Homogeneous Mixture Definition: Lesson for Kids

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  • 0:04 What Does Homogeneous Mean?
  • 0:41 Solids
  • 0:58 Gasses
  • 1:15 Liquids
  • 1:58 Homogenization
  • 2:41 Lesson Summary
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Lesson Transcript
Erin Noxon
Expert Contributor
Amanda Robb

Amanda holds a Masters in Science from Tufts Medical School in Cellular and Molecular Physiology. She has taught high school Biology and Physics for 8 years.

In chemistry, when you put one or more things together that aren't combined chemically, you start to have a mixture. There are two types of mixtures in chemistry. Today we are going to talk about homogeneous mixtures.

What Does Homogeneous Mean?

A homogeneous mixture is one that's mixed or blended together so well that all of the ingredients will not separate out, even over time. Something that's homogeneous can only be separated by a mechanical process or action, such as heat or using fine filters.

The word homogeneous comes from Latin and Greek. The prefix homo means 'same' and gene means 'kind'. The suffix -ous makes it an adjective. So when you describe a mixture as homogenous, you are saying it is 'of the same kind' throughout the whole mixture.

As we will see, homogeneous mixtures can be solids, gasses, or liquids.


One example of a solid homogeneous mixture is steel. All of the different elements that make up steel are spread evenly throughout it. It's not its own chemical substance, though; it's just a mixture. Copper and zinc can be put together to make another homogeneous mixture: brass.

Steel is a homogeneous mixture.
Steel chains.


Gasses can be homogeneous mixtures, too. The air that we breathe around us is a homogeneous mixture. It's made up of nitrogen, oxygen, carbon dioxide, and many other gasses, but you can't tell the difference when you're breathing, since it is all mixed up and spread out evenly.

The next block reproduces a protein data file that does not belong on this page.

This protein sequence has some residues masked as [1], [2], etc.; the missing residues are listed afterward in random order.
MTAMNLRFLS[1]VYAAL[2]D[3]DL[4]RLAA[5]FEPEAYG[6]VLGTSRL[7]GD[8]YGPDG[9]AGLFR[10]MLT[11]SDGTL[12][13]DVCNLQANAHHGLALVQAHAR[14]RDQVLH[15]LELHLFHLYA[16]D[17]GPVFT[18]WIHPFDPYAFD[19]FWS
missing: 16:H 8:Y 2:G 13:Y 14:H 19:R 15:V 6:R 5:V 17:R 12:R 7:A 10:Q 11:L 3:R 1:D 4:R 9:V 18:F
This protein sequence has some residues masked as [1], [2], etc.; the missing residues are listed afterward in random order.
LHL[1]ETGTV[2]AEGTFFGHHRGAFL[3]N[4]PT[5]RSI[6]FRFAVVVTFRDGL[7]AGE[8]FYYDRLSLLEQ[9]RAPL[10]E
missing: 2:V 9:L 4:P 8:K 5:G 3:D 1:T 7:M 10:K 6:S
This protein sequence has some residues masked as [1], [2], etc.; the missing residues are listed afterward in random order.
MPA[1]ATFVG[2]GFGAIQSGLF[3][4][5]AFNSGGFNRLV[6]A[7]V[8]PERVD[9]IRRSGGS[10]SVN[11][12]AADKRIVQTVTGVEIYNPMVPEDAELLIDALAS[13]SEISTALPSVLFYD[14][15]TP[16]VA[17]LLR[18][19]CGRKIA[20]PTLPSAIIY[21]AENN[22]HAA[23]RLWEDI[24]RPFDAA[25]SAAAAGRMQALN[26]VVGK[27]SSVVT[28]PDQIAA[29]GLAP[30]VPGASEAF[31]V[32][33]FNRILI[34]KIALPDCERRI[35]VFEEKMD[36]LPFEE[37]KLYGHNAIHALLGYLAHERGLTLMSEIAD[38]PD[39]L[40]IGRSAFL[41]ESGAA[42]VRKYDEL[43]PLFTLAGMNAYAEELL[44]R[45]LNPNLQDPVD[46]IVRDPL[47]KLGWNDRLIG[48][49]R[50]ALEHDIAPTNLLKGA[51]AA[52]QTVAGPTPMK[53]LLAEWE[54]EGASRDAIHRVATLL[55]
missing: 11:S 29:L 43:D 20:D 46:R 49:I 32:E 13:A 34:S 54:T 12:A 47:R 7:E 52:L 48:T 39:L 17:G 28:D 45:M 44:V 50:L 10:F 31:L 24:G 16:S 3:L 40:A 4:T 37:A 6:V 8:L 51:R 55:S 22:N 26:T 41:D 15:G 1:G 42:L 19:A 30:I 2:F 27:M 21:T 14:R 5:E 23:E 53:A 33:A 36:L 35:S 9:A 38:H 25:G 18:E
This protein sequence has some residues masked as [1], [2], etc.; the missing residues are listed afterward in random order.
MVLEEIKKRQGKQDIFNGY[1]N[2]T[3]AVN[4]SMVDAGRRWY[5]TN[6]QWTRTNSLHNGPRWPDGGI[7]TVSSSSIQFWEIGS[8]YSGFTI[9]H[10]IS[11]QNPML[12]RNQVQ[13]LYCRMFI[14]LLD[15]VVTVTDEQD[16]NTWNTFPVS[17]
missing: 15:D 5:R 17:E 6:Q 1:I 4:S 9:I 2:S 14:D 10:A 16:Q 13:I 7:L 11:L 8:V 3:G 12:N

A liquid that is homogenous is called a solution. A solution is a mixture made of two or more things (at least one liquid) that are mixed up together evenly. A simple example of a solution would be salt water. When salt is dissolved in water, the salt spreads out within the water evenly. If you taste it, you'll be drinking water that's salty, and you won't feel any salt crystals on your tongue. In order to separate the salt from the water, you'd have to heat the water and boil it out, leaving the salt behind. This is an example of a mechanical action like we talked about earlier.

Rain is a homogeneous mixture called a solution.
Rain is a homogeneous mixture, called a solution.

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Additional Activities

Homogenous Mixture Lab

In this lab activity, students will get the chance to identify mixtures as homogenous or not. To do this lab, you'll need two clear cups, water, oil, and food coloring. To help students identify if the mixtures are homogenous or not, remember to ask them if the liquids appear as one type or if they are two types mixed together. Homogenous mixtures always look smooth and like only one liquid.


In this activity, you're going to be creating two mixtures and determining if they are homogenous or not. To do the activity, follow the steps below, then answer the reflection questions.

  1. Fill both cups halfway with tap water.
  2. In one cup, add a few drops of food coloring and gently stir it. Record any observations in a data table like the one below, such as if the food coloring spreads out, what colors you see, how it moves in the water, or anything else you notice! Decide if the mixture is homogenous or not and also record this hypothesis in your data table.
  3. In the second cup, add a few drops of oil. Again, record any observations and whether the mixture is homogenous or not in your data table.

MixtureObservationsHomogenous or Not
Food coloring and water
Oil and water

Reflection Questions

  1. Which mixture was homogenous, and how did you know?
  2. Why do you think one mixture was homogenous and the other was not?
  3. What are some other examples of homogenous mixtures you can find in your house?


Students should see that the food coloring mixes with the water over time and, therefore, makes a homogenous mixture. The oil does not mix because it is hydrophobic and, thus, will not form a homogenous mixture. Students might choose other drinks, like coffee, tea, or Kool-Aid, as examples of homogenous mixtures. But, bath products like lotion, nail polish, or bubble bath are also great examples.

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